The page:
Fiji; key historical events

Page last modified 23/8/2021

 

See also South East Asia for other Pacific island nations

 

2000, A civilian-led coup instituted an ethnic-Fijian government.

1999, Election victory by the Labour Party. Mahendra Chaudry became Fiji�s first Indo-Fijian Prime Minister.

1/10/1997, Fiji was readmitted to the Commonwealth. It had been expelled in 1987 because of discriminatory legislation against Indians.

16/12/1993, Ratu Penaia Ganilau, President of Fiji (1987-93), died aged 75.

1992, General election produced a coalition government, with Colonel Sitiveni Rabuka as President.

1989, Indian Fijians began a mass emigration, as prejudice against them mounted. The 1990 Constitution discriminated against them.

12/1987, Civilian government was restored, with Rabuka as Minister for Home Affairs, controlling Security.

 

Ethnic tensions within Fiji

10/1987, Fiji left the Commonwealth.

5/1987, The Bavadra Government was ousted at gunpoint by Colonel Rabuka. The elected Government regained control within weeks, however a second coup was mounted by Rabuka; Fiji was proclaimed a Republic and the Constitution suspended.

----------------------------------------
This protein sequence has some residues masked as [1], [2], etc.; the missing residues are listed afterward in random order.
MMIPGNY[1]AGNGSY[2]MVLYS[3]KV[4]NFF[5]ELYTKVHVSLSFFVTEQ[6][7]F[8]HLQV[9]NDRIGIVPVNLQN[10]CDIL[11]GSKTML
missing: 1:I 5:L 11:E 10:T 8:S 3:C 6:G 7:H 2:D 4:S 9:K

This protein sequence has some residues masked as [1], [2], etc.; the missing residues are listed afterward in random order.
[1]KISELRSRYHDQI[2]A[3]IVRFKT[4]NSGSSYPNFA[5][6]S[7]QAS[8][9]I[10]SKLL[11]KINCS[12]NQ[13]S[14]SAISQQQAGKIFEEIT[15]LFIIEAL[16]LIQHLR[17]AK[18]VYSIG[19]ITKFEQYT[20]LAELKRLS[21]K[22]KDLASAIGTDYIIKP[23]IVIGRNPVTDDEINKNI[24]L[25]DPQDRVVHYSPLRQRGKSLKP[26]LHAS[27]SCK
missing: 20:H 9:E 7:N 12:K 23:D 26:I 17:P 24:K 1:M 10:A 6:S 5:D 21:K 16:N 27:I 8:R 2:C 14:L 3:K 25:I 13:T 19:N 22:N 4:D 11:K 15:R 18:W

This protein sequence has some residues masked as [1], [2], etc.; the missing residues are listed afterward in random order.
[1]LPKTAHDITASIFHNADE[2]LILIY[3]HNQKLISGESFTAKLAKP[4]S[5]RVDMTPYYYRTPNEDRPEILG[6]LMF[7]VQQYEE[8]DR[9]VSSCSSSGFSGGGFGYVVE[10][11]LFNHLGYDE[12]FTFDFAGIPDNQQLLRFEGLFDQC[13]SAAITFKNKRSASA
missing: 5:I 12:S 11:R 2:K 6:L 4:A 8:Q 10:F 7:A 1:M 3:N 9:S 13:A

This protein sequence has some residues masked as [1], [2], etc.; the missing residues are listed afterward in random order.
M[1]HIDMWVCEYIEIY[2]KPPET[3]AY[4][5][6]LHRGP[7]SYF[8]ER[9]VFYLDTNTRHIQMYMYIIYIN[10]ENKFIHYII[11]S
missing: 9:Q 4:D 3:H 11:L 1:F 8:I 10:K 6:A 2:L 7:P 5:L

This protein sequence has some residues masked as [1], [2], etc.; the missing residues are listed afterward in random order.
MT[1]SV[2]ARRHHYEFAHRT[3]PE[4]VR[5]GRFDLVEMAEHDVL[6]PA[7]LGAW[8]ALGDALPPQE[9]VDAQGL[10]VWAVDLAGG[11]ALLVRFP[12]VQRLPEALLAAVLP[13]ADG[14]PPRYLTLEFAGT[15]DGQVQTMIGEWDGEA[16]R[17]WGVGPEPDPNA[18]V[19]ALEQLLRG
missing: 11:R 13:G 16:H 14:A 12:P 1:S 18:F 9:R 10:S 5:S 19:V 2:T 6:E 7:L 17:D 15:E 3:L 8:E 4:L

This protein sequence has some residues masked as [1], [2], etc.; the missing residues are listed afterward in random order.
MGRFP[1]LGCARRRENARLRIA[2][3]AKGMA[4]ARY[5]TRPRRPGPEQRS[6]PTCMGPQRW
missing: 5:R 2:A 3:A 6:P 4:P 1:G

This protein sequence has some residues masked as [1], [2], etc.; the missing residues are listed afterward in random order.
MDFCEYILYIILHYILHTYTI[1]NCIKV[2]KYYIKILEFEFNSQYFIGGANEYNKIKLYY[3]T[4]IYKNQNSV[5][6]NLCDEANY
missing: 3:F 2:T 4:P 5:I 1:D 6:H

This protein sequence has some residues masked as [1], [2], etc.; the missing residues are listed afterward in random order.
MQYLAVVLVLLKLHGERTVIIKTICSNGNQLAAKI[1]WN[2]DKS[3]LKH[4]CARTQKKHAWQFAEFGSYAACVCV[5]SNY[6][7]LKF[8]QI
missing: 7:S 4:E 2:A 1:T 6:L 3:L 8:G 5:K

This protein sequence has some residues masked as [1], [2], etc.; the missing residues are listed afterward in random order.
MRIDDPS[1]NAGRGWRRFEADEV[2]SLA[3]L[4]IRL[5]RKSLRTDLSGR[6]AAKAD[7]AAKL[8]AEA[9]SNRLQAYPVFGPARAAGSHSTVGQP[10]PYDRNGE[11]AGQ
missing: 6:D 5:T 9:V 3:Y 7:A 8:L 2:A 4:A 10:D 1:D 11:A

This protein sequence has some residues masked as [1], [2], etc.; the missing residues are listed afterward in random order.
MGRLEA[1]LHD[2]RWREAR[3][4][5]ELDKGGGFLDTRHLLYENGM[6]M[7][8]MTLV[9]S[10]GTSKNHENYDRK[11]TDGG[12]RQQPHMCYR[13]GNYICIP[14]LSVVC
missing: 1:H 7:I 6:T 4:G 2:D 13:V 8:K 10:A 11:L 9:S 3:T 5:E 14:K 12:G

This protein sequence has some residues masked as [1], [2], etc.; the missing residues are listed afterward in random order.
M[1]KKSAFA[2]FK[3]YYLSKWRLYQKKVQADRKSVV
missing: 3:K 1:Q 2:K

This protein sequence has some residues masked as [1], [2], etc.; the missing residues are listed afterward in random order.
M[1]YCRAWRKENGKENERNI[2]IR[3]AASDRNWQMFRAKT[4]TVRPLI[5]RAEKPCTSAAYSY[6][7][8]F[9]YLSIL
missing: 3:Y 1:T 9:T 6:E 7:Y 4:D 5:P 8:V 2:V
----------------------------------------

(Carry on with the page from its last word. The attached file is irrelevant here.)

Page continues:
4/1987, General election produced an Indian-dominated government led by Dr Timoci Bavadra.

15/10/1987, The Queen abdicated as monarch of Fiji.

6/10/1987, Colonel Sitiveni Rabuka declared Fiji a Republic.

25/9/1987, The second coup of 1987 in Fiji, led by Colonel Sitiveni Rabuka. He opposed what he saw as domination of the Fijian economy by Indian-ethnicity families.

14/5/1987, A coup toppled the Fiji Government, in protest at the influence of Indians in the administration.

12/4/1987, Elections in Fiji won by an Indian-dominated coalition.

 

10/10/1970. Fiji became independent from Britain.It had been a British colony since 1874.

1900, New Zealand made proposals to annex Fiji; however after indigenous Fijian protests the move was abandoned.

1882, Suva replaced Levuka as capital of Fiji.

1879, The first Indian indentured labourers arrived in Fiji. Large-scale immigration to Fiji from India ceased in 1817; by then some 63,000 Indians had arrived. The Fiji Government offered to repatriate them but two thirds chose to remain in Fiji.

1875, One third of the Fijian population was killed by a measles epidemic.

1874, Fiji became a British colony. This administration replaxced the �constitutional government� of King Thakombau, in fact run by Englishmen, which had incurred major debts and was widely unpopular in Fiji.

1869, Major increase in settlers from Australia and New Zealand, now up to 1,800, from 200 in 1860.

1835, Wesleyan missionaries began work in eastern Fiji.

1800, European settlement in Fiji began, comprising of sailors, escaped convicts from Australia, traders and missionaries.

1773, Cook discovered Turtle Island, southernmost of the Fijian Islands.

1643, Abel Tasman sighted Fiji.

 

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